Picks and Pans Review: Denial
by Keith Ablow
Dr. Frank Clevenger is a forensic psychiatrist called in to help track down a killer who mutilates victims in curious ways. Meanwhile, the tormented Clevenger is nursing his own frailties, using cocaine, gambling and booze.
The first portion of Denial, Keith Ablow’s gripping debut novel, is graphic and depressing, as Clevenger sinks further into his self-destructive habits. But the action picks up as he begins to claw his way back and zero in on the killer. His tender, redemptive relationship with a prostitute named Rachel allows the story to conclude on a hopeful note, and the ending—no hints allowed—is a doozy.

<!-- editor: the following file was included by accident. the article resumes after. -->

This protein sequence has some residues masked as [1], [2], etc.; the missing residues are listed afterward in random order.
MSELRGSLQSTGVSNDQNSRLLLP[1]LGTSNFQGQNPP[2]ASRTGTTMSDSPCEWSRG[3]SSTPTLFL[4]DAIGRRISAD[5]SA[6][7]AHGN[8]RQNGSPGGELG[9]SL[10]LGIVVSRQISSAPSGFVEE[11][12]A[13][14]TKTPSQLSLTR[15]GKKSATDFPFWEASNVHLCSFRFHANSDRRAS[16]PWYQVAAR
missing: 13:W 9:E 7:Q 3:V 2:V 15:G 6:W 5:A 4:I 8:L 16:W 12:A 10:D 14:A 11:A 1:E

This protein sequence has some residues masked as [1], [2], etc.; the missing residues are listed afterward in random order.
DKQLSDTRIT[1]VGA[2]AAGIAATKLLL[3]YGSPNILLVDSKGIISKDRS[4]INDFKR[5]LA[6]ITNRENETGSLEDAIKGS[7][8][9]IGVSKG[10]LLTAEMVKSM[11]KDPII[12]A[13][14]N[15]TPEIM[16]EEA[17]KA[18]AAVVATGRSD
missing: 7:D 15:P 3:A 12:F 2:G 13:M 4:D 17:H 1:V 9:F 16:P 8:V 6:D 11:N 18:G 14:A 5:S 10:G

Ablow, a practicing psychiatrist who serves as an expert witness in trauma and violence cases, knows his stuff. The forensic details are convincing, and the writing is sharp, making Clevenger’s return trip from hell an undeniably uplifting story. (Pantheon, $22.95)